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Silence is a scary thing

Steph Wulz | Thursday, October 31, 2013

Silence is a scary thing. It’s something you come to realize when you live alone in a small apartment in a big city. Being alone with your thoughts is a very raw thing. I was removed from the comfort of living with my best friends at school and instead forced to wake up to sounds of the tenant next to me. The drastic transition compelled me to connect more frequently with my friends and family across the country through social media.
It was a blessing and a curse.
It was always easy to grab my phone and use it as a crutch to get through the loneliness by knowing that someone on Facebook was reaching out to me. I was avoiding being by myself and living in the moment because I didn’t know how to live in that particular moment. I had conditioned myself to use social networking on my phone to bypass the stress of it all, and I got good at it.
I soon realized that I was spending the majority of my day connecting with people everywhere else other than where I was. I felt even more disconnected from the people around me and even myself.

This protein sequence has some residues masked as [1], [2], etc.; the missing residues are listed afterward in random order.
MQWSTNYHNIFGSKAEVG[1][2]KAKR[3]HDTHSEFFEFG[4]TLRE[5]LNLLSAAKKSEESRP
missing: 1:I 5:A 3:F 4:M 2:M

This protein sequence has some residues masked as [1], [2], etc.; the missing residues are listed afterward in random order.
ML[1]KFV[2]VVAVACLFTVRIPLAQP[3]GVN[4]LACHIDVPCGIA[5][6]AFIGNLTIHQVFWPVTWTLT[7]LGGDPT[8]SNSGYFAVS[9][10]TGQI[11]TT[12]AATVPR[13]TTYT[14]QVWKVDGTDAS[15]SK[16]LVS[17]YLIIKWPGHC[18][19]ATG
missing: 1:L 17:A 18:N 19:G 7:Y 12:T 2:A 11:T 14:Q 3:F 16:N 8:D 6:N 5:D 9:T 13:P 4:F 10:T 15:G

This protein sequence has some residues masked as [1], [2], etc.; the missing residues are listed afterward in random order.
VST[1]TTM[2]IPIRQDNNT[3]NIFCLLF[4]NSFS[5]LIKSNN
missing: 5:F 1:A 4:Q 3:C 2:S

It was eerie. I felt lost.
Louis C. K., one of my favorite comedians, was on Conan in September and spoke about why he hates cell phones. If you haven’t checked his bit out yet, I urge you to do so. The part that resonated most with me was what he called our inability of “being a person” anymore. We rarely have the self-control nowadays to just sit, think, and feel. There is a fear and vulnerability about experiencing sadness, but when we allow ourselves to listen to our emotions and not avoid it, it is liberating.
I had to make a change in my behavior to allow myself to live in the now – to reclaim the moments of personal reflection and connection to the people around me. I no longer wanted to be a part of society that replaced skills of verbal communication with the dependence and comfort of social media.
I went on a digital detox.
I recently deleted all the social media apps on my cell phone and life has been great. I no longer have the distractions notifying me throughout the day and find myself making deeper connections with people because I don’t have a phone to use in dull moments or boring table talk. See if you can handle it and try it out.
 

Contact Steph Wulz at swulz@nd.edu
The views expressed in the Inside Column are those of the author and not necessarily those of The Observer.